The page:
Living with GRE
It’s mostly just regret with a few other stages sprinkled in.
By Natalie Hays, Texas State University
Looming in the back of the minds of millions of students, the specter of grad school haunts the nightmares of almost every liberal arts major.
Depending on your major, getting a Master’s degree can up your future salary and increase your job options, but it means you’re going to have to take the GRE. Unless you want to go to medical or law school, the Graduate Record Exam is the only thing standing between you and that sweet, sweet grad degree.
Think of the GRE as the adult cousin of the SAT you took in high school. Like the SAT, it covers several different topics and has timed sections for each. On the surface, the GRE has three main topics: Verbal Reasoning, Quantitative Reasoning and Analytical Writing.
Each category has different question types, which further variegate depending on the section. For example, analytical writing has two different types of essay questions. You either analyze an issue or an argument, which are apparently not the same thing even though it sounds like they should be.
From there, you get thirty minutes to write your essay. The other sections are multiple-choice format, but you end up getting the same amount of time to answer the questions.
Definitely sounds like how you want to spend several hours of your life, right? Good thing it’s fre—WRONG. The GRE costs $200 at the time of test reservation. While ways exist to waive the fee, I myself had to fork up a good chunk of money to reserve my test.
It’s worth noting that you can take either a computer or paper version of the test, so pick your poison when you reserve your spot. At least the test distributor gives you a choice when you’re paying that much. (Take note, SAT. I hated taking that massive paper test.)
As somebody who has been “studying” for the GRE for several months, I’ve started to notice the emotional stages of preparing for a test like this. It starts right around the time you reluctantly pay for the exam. Your thoughts start off positive, but slowly over time you start to notice a change—a very dark, lazy change called procrastination.
Stage One: Confidence
So you’ve reserved your test a few months in advance and thought to yourself, “Yeah, I’ve got time.” You buy a few test review materials and download all of the free stuff off the GRE site.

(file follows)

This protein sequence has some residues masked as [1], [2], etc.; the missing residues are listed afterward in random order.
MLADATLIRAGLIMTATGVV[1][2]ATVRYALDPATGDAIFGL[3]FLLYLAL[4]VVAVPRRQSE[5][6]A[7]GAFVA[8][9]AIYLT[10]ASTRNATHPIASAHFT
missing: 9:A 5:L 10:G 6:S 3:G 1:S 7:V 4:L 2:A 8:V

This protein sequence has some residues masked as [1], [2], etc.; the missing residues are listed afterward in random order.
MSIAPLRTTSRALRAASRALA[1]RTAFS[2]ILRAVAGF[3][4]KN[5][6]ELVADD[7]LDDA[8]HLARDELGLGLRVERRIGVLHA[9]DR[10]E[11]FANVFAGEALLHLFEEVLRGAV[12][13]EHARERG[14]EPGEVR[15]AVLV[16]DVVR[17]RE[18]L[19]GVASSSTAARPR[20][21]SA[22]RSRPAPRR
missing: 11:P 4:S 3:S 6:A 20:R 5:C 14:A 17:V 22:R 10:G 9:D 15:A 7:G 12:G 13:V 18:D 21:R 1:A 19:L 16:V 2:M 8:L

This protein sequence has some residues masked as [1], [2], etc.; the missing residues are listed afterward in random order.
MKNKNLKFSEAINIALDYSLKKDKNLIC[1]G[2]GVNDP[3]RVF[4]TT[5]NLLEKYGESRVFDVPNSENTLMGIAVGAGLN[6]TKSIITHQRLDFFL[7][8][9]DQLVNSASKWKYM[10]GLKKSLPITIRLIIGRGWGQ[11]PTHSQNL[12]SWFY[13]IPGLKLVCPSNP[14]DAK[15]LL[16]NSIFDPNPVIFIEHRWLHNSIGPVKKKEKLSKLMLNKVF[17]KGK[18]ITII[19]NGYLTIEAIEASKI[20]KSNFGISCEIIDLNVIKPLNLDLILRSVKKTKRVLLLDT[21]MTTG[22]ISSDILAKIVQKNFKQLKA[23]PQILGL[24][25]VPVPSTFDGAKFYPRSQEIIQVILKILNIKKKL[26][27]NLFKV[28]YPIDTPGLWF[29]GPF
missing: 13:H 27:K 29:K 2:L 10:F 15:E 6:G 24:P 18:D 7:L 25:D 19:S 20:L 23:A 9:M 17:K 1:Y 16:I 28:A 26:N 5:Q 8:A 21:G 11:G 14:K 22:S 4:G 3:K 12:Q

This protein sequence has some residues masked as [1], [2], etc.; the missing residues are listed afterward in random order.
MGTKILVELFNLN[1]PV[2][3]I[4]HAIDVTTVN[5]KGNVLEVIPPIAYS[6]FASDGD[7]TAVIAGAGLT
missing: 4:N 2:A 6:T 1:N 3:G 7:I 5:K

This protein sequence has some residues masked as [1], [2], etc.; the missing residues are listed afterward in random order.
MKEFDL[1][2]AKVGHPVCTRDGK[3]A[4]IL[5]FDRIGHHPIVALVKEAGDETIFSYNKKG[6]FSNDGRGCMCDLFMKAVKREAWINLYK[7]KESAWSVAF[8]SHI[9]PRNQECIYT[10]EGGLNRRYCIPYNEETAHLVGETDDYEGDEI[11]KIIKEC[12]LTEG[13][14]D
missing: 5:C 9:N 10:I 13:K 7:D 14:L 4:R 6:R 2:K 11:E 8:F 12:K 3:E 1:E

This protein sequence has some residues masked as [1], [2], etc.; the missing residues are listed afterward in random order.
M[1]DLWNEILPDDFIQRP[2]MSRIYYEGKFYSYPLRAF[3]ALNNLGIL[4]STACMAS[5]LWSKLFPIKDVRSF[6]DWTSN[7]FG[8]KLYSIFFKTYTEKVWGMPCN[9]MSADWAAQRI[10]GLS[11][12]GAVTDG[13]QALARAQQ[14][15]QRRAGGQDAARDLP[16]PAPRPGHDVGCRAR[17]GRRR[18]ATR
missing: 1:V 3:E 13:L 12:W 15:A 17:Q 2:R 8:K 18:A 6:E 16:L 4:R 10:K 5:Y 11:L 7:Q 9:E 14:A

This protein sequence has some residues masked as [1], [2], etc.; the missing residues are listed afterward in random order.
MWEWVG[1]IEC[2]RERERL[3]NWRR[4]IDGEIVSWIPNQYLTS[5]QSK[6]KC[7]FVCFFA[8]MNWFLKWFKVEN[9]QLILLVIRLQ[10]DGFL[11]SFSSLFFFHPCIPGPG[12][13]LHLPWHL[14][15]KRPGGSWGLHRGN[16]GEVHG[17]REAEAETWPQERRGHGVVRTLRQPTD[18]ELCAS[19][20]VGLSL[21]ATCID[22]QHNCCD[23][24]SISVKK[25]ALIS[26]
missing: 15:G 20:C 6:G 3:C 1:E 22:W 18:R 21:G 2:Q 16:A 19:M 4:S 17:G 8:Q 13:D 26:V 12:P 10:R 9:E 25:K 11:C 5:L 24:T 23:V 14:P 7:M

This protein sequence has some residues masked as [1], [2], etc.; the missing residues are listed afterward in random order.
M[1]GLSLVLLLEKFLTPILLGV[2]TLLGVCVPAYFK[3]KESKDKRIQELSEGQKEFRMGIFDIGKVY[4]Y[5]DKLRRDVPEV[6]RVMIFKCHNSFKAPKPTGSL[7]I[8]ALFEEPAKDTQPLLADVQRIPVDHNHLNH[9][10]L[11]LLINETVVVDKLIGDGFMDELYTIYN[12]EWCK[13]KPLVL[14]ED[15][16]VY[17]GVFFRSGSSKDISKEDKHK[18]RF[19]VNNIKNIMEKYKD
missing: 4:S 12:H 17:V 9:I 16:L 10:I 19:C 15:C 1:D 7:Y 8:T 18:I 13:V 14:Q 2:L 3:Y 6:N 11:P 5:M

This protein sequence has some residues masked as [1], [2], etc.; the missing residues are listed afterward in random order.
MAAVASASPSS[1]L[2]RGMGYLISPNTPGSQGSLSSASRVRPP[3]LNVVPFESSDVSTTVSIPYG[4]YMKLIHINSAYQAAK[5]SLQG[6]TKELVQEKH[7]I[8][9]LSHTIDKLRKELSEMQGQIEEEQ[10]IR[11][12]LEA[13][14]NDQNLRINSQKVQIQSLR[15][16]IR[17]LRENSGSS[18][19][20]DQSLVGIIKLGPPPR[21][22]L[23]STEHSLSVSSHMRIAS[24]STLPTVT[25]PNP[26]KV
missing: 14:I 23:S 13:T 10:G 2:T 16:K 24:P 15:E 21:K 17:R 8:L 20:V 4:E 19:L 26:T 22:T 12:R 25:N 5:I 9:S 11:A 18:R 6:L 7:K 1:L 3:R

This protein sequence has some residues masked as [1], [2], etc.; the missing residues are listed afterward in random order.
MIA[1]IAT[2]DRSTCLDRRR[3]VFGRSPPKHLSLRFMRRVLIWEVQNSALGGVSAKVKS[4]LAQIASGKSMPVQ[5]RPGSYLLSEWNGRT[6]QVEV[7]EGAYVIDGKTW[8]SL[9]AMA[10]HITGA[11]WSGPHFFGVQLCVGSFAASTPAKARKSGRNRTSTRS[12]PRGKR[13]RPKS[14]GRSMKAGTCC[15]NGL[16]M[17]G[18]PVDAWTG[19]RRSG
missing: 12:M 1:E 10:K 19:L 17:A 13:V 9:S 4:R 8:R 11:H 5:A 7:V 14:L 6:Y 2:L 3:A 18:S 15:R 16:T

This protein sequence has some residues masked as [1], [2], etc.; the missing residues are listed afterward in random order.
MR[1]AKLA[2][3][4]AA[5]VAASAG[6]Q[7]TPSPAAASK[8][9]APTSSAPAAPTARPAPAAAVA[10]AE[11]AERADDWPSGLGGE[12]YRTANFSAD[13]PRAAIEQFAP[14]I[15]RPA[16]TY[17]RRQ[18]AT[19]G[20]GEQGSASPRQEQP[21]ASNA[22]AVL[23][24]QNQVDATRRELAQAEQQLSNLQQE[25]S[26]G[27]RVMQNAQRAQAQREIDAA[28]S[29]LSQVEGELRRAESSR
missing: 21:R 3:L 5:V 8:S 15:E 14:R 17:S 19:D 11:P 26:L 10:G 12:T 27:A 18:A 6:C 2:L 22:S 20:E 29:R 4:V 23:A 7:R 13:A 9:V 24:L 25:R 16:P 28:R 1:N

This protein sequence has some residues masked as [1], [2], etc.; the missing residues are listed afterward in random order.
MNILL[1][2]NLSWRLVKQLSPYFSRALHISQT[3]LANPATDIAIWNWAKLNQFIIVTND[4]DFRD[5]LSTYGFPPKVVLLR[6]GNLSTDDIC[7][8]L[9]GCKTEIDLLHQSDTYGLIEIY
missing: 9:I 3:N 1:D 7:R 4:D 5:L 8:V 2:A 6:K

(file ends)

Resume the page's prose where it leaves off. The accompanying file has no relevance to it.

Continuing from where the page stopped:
For the first few weeks, you’re going over the material like it’s a religious text. Are you absorbing any valuable information? Maybe, maybe not.
Regardless, you tell everyone that you’re taking the GRE on the X of X. You tell your parents, grandparents, friends, friends’ friends and your neighbor’s friends. Everyone has to know how well you are Adulting by signing up to take this exam, because damn it—you paid $200 for these bragging rights.
But enough humble-bragging—it’s time to hit the books.
Stage Two: Doubt
You signed up for the test about a month or so ago, and you’re starting to feel a little uneasy about it. Over the past week or so you’ve been avoiding making contact with your study books. They sit there on your coffee table with a menacing aura about them, waiting for you to open them for five minutes and then quietly shove them aside for Netflix. Maybe once a week you cut to the back of the books and look at some sample questions, but you have your doubts.
The sample questions make you feel inadequate, to put it simply. You’ve combed through the easy questions already, but the medium difficulty ones leave you feeling uneasy.
In the hard sections you hardly recognize about seventy percent of the words and you’re not even sure the questions are questions.
You assiduously avoid that section. Shouldn’t you have signed up for this when you were older, more experienced in the world of post-graduate?
You’re beginning to think that you’re not cut out for the GRE, but you can’t exactly turn back now after bragging to everyone about it.
Stage Three: Regret
Your exam is coming up in two months and you’re dreading the date. The big day is highlighted on your calendar like some sort of sick joke only you’re in on.
You don’t really need to go to grad school, right? Those dreams you had that require a Master’s degree, you can just pick new ones right?
Stage Four: Avoidance
What exam? You’ve got a few weeks left before the test, but at this point the day of reckoning feels like an executioner’s axe that you can’t imagine dropping.
A few of your friends bring up the fact that they haven’t seen you study in a while and you laugh in response. Not at them, but at the fact that you’re in so deep you can no longer see the surface.
A sort of guilt starts to set in at stage four. You know you aren’t doing yourself any favors by avoiding studying. The guilt you feel isn’t even for yourself half the time, but for all of the books you bought and PDFs you printed in preparation. They didn’t deserve this kind of neglect.
Stage Five: Grim Acceptance
The time has come, the week before the exam. In a last ditch effort to save your future test scores you dig out all of your study materials. Your grades on the practice exams are less than stellar, but you tell yourself it could be worse.
As much as you want to put down the study book and pick up your laptop to procrastinate, responsibility says otherwise.
Luckily, if you do terribly you can always take it again (for another $200 soul-contract), so it’s not a total death sentence. Still, for your sanity, you should probably try your best to pull through and get a decent score. At this point you’ve just got to suck it up, put on your big kid sweatpants and deal with it.